The IT department must decide on awareness-raising initiatives to ensure the best possible protection for the risks involved.

Although some departments, like HR, Finance, and Communication, are more at risk than others because of how they interact with the outside world due to the nature of their work, it is essential to raise awareness among all employees.


Multi-Channel Campaigns to Spread Messages


Cyber risk information campaigns need to be organized within the company regularly, across different channels, to reach the broadest possible audience. There are several methods for communicating about cybersecurity internally:

  • Poster campaigns: posters can effectively spread messages about prevention in businesses with physical locations. Posters should be displayed in high-traffic areas such as the entrance hall, cafeterias, and copy rooms.
  • Via email or company newsletter: companies can use a variety of internal communication channels. Sending regular emails or internal newsletters is an excellent way to get the message out to everyone, especially when employees are working from home. But there is a catch: the overwhelming number of emails people receive daily means that these informational messages are often put to one side. As a result, it’s vital that they are correctly planned and spaced out and that each message is composed with care.
  • Brochure/fact sheet: in large companies or ones with strict security rules, it can be helpful to give each employee a hard copy document that summarizes best practices. Printed fact sheets can be placed near workstations so they are always accessible. There is a digital risk awareness kit available at cybermalveillance.gouv.fr (download the free digital risk awareness kit).
  • Videos: video is another popular medium for spreading awareness messages. Videos may be shared with staff via email, the company intranet, or even internal video screens in companies that have them. The ANSSI publishes a number of videos, but you can also hire specialist agencies to produce customized videos for your business.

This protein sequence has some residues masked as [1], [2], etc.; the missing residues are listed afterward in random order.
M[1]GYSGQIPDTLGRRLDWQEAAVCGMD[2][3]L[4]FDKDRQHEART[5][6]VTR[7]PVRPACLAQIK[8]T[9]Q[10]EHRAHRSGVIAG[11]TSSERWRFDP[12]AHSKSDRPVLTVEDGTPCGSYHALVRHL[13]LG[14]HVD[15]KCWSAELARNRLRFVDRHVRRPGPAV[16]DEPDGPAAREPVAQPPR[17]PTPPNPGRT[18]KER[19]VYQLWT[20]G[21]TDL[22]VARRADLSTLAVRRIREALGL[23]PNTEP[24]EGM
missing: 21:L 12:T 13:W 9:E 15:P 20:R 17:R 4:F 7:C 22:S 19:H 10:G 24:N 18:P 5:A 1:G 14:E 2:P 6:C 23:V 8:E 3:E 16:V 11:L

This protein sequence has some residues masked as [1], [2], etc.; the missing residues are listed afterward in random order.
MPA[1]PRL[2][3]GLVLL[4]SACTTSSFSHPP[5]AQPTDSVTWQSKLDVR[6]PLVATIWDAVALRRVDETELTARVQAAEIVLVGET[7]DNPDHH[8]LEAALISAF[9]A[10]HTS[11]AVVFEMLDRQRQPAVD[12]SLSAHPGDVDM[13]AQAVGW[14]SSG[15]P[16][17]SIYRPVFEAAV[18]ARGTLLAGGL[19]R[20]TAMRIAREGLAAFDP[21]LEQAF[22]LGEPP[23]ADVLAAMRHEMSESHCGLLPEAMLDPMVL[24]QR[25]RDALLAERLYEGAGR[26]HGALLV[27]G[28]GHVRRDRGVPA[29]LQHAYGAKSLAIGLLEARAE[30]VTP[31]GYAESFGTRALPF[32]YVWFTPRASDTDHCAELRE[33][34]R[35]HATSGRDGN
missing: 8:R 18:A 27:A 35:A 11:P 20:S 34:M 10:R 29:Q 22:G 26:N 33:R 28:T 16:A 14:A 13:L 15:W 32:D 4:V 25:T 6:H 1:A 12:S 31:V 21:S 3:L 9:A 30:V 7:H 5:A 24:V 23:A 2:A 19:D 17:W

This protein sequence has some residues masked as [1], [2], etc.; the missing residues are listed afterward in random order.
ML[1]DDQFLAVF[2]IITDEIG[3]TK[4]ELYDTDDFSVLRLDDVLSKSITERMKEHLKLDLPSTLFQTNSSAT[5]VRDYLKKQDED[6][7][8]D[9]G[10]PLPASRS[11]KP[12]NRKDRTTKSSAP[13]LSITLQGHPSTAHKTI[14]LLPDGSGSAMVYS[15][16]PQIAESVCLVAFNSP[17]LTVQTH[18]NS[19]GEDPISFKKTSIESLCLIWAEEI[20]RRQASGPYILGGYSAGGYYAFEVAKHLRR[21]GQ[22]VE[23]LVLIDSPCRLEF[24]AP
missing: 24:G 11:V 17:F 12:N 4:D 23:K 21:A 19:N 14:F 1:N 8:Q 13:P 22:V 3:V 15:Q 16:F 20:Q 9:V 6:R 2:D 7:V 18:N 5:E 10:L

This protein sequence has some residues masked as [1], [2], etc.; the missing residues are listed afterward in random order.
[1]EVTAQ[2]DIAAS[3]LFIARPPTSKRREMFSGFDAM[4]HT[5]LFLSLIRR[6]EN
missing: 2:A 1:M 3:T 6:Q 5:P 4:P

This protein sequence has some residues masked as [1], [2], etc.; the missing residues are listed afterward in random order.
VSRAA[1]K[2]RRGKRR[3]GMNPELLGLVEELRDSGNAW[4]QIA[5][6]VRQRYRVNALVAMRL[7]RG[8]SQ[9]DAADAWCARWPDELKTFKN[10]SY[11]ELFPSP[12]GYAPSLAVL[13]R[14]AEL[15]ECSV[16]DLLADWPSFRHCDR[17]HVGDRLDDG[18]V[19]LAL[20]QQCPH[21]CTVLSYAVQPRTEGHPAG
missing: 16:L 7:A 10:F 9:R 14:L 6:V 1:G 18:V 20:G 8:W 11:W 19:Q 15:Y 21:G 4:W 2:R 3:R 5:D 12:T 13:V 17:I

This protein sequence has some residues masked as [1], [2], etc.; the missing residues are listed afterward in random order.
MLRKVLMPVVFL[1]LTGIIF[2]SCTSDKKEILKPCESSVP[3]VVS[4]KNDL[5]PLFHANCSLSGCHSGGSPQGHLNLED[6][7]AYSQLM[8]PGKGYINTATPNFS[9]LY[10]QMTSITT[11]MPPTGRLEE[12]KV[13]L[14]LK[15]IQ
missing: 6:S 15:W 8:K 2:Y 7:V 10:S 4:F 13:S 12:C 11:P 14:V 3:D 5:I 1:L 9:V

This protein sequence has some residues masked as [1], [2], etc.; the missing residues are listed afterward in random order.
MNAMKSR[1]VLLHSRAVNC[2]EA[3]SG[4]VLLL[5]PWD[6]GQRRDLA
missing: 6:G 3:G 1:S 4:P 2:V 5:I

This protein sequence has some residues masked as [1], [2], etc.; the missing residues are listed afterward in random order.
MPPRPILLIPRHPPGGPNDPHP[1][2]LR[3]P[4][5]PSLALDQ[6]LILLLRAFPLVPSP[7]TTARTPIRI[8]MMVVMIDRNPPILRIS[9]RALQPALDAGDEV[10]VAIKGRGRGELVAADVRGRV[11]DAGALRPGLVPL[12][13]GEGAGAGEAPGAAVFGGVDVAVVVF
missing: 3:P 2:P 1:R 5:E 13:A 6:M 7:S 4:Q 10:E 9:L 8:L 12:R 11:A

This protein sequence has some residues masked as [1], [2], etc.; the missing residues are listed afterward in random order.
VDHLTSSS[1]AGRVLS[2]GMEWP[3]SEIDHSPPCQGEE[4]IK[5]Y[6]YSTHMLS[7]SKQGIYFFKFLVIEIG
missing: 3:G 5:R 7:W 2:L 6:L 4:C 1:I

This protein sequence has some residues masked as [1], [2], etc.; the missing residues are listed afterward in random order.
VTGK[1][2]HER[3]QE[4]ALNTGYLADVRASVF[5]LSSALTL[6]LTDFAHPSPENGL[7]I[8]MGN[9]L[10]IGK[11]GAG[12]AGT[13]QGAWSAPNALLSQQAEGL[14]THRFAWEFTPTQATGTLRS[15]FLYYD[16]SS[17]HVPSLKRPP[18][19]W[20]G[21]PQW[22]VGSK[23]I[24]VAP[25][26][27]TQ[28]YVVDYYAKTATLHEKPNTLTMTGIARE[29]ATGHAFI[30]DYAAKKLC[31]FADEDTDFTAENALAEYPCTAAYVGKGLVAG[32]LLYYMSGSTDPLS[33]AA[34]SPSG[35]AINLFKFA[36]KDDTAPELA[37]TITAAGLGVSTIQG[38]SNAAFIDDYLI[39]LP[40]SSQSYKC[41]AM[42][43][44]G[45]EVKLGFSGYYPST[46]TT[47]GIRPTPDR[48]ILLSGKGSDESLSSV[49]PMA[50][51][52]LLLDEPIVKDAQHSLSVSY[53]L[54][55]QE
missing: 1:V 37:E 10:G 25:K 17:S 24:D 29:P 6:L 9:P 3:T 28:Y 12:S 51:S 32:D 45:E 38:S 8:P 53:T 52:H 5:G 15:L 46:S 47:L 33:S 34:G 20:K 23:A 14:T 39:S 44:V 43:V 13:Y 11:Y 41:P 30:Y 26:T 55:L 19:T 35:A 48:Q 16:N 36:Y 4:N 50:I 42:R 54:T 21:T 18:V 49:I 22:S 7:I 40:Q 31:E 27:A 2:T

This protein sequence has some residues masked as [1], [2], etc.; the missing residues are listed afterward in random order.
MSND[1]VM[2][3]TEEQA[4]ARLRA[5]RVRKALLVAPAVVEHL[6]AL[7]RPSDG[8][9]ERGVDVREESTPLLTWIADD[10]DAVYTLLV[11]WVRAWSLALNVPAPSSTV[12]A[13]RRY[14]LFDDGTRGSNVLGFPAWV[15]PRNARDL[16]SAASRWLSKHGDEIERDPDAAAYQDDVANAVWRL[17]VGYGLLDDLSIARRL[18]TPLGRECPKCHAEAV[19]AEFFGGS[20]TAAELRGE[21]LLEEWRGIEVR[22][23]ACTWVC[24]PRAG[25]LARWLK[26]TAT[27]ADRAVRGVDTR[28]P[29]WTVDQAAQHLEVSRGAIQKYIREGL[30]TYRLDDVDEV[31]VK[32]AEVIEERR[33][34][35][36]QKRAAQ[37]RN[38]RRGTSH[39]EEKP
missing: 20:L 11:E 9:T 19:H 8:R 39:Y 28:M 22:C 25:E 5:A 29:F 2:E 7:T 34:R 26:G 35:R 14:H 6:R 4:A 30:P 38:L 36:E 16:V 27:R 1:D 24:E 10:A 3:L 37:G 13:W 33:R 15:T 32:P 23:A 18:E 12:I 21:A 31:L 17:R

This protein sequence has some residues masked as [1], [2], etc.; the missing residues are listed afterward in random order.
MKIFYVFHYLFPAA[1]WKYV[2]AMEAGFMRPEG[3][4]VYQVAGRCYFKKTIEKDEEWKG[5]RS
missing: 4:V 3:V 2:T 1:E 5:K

• Conferences/webinars/workshops: expert talks on cybersecurity are an effective way to raise team awareness. They also provide an opportunity for employees to raise questions and receive clear answers. There may be costs involved in this option (calling a staff meeting, paying for a guest speaker, reserving a venue, etc.), but the messages will be delivered effectively to the employees who attend.
  • Phishing simulation: more and more companies are setting up fake phishing campaigns to test the awareness levels of their employees. Employees are sent fake emails about various topics, such as vacations, bonuses, invitations to team parties, tickets to works council meetings, etc. Thanks to a dedicated platform, it is then possible to find out how many people opened the email, clicked on a link, filled in personal information, downloaded an attachment, etc. The results of these tests are a useful way of gauging the awareness level across all teams and, if needed, to setting up new initiatives to build on their knowledge of best practices.


Cloud Security: A Comprehensive Guide


Employee awareness is a crucial element of corporate security, but it is not enough on its own. The security of IT solutions, and especially the Cloud, cannot be ignored.

Throughout the month of October, we will be releasing a series of articles focused on cloud security :

Looking for help with cloud security? Find out more about the cloud security services we provide or contact us!